U.S. attorney general vows to ‘institutionalize’ Obama executive actions into laws
U.S. Attorney General Loretta Lynch has told New York Magazine that her goal is “to position the (Department of Justice) where it will carry on in all of these issues long after myself and my team have moved on.”
Lynch was speaking specifically about the executive actions on gun control President Barack Obama announced on Jan. 5. She said she plans to prosecute gun sellers under the new executive actions.
While Republican presidential candidates Donald Trump, Ted Cruz, Marco Rubio and Ben Carson have all vowed to overturn the Obama orders if elected, if Lynch gets her way, that will be easier said than done, according to Leo Hohmann on wnd.com.
“And Lynch is not the first Obama appointee to make such a comment,” Hohmann writes, noting Obama’s top domestic adviser, Cecilia Muñoz, said last April that she was also working to institutionalize Obama’s policies.
Ben Shapiro, author of “The People vs. Barack Obama: The Criminal Case Against The Obama Administration,” writes in Breitbart that these efforts “by Obama bureaucrats across the board offer a sobering backdrop for the next president, even if it should be Trump, Cruz or some other leading conservative.”
“For all those who revel in the fact that there are 374 days until President Obama finally gets the hell out of the White House, a cautionary note: Obama and his colleagues are rigging the bureaucracy so that their unique brand of ‘hope and change’ extends far beyond their tenure,” Shapiro writes.
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States quietly expanding gun rights
With so much media emphasis on President Barack Obama’s Jan. 5 executive actions, the fact that gun rights are actually expanding nationwide is being overlooked. The open-carry movement, for instance, is gaining ground as lawmakers propose bills to pass new, even broader laws in state legislatures.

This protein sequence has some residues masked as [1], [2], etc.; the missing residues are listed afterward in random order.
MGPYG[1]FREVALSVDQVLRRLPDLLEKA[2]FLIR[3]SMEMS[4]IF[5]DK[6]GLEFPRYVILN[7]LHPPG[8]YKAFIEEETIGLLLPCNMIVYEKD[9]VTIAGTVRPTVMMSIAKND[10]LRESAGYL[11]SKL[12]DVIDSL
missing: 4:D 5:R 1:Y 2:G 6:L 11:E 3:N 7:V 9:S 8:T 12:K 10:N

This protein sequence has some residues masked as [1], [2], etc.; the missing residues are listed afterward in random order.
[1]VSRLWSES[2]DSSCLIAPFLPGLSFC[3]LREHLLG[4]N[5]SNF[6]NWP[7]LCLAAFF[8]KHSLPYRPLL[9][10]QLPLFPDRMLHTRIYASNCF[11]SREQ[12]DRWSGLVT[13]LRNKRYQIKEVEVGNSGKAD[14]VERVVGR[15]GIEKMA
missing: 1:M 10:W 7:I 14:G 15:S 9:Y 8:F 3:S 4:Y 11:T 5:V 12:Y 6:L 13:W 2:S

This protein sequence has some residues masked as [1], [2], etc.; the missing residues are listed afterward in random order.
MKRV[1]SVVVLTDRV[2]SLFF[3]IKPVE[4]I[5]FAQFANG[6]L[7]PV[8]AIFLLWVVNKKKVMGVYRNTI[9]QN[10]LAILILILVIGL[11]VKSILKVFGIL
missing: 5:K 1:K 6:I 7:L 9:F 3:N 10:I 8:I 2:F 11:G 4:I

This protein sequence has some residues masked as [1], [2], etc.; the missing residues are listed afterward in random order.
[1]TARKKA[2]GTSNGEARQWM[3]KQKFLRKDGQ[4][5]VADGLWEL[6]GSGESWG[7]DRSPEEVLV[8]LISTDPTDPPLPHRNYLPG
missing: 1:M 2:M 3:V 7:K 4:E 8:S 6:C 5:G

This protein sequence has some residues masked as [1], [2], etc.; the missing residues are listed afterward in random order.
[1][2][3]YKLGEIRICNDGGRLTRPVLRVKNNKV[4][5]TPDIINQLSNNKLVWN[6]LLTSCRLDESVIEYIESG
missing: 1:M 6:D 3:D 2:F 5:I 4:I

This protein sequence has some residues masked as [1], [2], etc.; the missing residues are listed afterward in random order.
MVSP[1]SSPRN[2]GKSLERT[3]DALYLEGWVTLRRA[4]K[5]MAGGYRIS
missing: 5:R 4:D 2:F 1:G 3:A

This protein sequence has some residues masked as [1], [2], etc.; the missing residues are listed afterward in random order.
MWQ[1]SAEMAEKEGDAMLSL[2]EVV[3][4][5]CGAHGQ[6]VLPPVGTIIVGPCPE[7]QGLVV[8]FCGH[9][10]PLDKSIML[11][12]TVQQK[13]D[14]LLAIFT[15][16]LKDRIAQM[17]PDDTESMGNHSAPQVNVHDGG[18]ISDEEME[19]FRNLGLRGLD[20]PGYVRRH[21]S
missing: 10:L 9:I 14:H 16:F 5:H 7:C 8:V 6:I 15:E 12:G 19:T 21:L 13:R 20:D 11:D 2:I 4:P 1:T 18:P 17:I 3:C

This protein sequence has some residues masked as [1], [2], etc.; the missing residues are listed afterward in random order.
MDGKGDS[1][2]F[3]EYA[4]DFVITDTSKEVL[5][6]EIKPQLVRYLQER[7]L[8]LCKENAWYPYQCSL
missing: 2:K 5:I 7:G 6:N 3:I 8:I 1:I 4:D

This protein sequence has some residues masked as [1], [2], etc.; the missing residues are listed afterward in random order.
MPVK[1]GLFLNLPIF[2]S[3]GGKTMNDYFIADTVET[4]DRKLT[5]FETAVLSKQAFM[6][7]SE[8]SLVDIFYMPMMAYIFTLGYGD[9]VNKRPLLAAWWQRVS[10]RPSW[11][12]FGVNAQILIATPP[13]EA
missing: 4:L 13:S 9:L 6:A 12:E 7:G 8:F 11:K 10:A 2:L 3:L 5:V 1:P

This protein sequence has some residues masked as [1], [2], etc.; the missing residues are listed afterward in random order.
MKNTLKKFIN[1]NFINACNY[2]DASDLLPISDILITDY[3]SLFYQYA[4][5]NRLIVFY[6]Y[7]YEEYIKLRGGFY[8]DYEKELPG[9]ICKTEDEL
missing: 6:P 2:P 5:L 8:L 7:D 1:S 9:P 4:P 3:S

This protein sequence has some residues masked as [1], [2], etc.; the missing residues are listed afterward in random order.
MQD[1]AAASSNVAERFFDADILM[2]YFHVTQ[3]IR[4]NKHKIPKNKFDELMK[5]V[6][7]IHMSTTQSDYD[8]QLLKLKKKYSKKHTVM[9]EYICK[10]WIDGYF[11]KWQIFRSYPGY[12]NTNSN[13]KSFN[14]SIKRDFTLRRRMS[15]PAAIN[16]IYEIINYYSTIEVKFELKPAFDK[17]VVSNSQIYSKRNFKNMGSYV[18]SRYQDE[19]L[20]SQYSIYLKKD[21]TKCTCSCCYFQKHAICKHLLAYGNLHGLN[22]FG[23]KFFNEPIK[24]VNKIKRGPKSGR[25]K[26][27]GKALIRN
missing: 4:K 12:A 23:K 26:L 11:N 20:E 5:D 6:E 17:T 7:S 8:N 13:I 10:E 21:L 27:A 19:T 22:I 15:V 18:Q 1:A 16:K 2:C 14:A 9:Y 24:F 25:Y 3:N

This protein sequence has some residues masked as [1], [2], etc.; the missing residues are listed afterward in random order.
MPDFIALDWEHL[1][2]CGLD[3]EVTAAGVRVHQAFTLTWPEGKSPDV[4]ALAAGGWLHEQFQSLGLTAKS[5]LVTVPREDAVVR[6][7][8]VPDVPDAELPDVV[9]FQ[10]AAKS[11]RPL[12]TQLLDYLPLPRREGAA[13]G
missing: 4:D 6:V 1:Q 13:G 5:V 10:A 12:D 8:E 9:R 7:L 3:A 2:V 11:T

In Florida, state lawmakers will consider bills to allow residents to carry their firearms openly and to allow guns on college campuses. Only Florida and four other states – California, Illinois, New York and South Carolina – prohibit open carry. The other 45 allow it to varying degrees, writes Matthew Teague in The Guardian on Jan 15.
The biggest treat to the open carry movement — or Constitution Carry movement — could be other gun owners. A two-bill package introduced by Republicans in the Michigan State Senate would allow people with the proper permits to carry concealed weapons at schools but ban open carry, pitting gun rights advocates against each.
While those who support concealed carry agree with the proposed bill, open carry proponents are against it.
“This is a very unusual bill in that it’s being attacked by the usual suspects — all the Bloomberg groups — and it’s also being attacked by some of the open carry groups,” Steve Dylan, a board member for the Michigan Coalition for Responsible Gun Owners, told the New York Times.
Michigan bans concealed guns at schools, libraries, sports arenas and other public places. State Sen. Arlan Meekhof, a Republican with a concealed pistol license, has sponsored a bill to prohibit open carry on school campuses, but require schools to allow concealed carry with the proper permitting.
“Someone exercising their right (to open carry) causes a disruption in education of our kids,” Meekhof said. ”I’m trying to find a way where people can still exercise their constitutional rights and not have the sight of a gun cause the school to lock everybody down.”
On Jan. 1, Texas’ new open carry went into effect. But the change has opened an unexpected schism between the two types of gun owners, Teague writes.